B. Chandrasekaran

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Design problem solving is a complex activity involving a number of subtasks and a number of alternative methods potentially available for each subtask. The structure of tasks has been a key concern of recent research in task-oriented methodologies for knowledge-based systems (Chandrasekaran 1986; Clancey 1985; Steels 1990; McDermott 1988). One way to(More)
We explore the meanings of the terms ‘structure’, ‘behaviour’, and, especially, ‘function’ in engineering practice. Computers provide great assistance in calculation tasks in engineering practice, but they also have great potential for helping with reasoning tasks. However, realising this vision requires precision in representing engineering knowledge, in(More)
Our group’s work in medical decision making has led us to formulate a framework for expert system design, in particular about how the domain knowledge may be decomposed into substructures We propose that there exist different problem-solving types, i e , uses of knowledge, and corresponding to each is a separate substructure specializing in that1 type of(More)
ion above the implementation language level. Second, they identify types o f knowledge and strategies closely associated with such tasks. This is the key point in knowledge modeling: once such terms are identified, we have a language in which to model the knowledge in the domain and the strategies to solve the problem. The terms in the vocabulary can be(More)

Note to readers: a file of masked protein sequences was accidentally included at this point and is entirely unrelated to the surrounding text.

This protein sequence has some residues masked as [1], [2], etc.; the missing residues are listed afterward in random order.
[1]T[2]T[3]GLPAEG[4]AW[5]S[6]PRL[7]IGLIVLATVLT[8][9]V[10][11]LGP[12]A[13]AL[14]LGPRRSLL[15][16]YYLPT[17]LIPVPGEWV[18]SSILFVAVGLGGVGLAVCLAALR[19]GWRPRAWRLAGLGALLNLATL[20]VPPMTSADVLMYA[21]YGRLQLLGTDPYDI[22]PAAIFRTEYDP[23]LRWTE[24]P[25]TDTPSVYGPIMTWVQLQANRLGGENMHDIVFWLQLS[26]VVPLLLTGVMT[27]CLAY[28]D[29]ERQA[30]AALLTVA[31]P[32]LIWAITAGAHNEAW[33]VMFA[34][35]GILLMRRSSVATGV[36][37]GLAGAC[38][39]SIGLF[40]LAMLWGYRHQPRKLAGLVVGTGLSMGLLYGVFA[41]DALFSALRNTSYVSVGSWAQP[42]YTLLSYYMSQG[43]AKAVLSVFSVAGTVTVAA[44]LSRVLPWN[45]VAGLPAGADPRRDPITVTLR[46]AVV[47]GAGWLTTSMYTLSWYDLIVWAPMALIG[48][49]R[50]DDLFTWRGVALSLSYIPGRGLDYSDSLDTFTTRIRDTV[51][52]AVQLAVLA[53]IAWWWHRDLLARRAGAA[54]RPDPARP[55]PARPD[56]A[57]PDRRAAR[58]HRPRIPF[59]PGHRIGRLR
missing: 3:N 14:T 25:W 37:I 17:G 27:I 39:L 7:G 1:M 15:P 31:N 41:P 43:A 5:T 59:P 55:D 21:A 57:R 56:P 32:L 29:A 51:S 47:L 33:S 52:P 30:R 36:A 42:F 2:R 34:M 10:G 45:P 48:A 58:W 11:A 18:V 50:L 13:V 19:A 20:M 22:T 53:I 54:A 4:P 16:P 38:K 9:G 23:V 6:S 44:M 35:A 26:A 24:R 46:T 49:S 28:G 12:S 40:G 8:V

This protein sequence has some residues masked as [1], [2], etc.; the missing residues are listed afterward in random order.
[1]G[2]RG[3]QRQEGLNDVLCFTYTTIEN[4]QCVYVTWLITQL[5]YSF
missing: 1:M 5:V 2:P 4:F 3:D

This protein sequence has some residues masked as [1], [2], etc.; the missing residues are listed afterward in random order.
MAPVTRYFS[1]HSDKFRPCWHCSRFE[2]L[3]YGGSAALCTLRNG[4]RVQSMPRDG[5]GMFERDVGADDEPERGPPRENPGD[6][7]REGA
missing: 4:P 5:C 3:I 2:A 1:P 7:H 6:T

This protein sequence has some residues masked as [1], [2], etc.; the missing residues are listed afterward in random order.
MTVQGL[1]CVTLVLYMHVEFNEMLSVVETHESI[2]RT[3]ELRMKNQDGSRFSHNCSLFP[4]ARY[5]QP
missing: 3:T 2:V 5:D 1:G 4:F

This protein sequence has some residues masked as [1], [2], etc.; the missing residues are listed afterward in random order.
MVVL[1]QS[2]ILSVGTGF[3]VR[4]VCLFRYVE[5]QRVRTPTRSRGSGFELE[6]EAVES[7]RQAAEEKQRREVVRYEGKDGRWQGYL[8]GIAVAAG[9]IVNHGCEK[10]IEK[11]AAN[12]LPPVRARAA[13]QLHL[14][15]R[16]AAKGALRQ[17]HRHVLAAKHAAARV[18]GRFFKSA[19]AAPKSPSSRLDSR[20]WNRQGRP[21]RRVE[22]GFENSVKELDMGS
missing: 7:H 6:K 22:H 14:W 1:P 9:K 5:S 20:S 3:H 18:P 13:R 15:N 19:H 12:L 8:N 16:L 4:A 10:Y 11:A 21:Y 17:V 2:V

In this paper, we present a comprehensive performance comparison of MPI implementations over Infini-Band, Myrinet and Quadrics. Our performance evaluation consists of two major parts. The first part consists of a set of MPI level micro-benchmarks that characterize different aspects of MPI implementations. The second part of the performance evaluation(More)
Figure 1. Some subtasks for a cognitive agent. Making sense of the world: Using sensors and other information (including knowledge in memory), the agents have to form a theory of the world, about what is out there and how it works. This task has a number of different subtasks: sensory processing, forming a perception at the right level of abstraction that(More)
When designing a device, the final product of the design process is usually considered to be a physical specification of a device. However, the design of the causal mechanism underlying the physical specification, i.e. how the device is intended to work to achieve its function, is a product just as important as the physical specification, if not more.(More)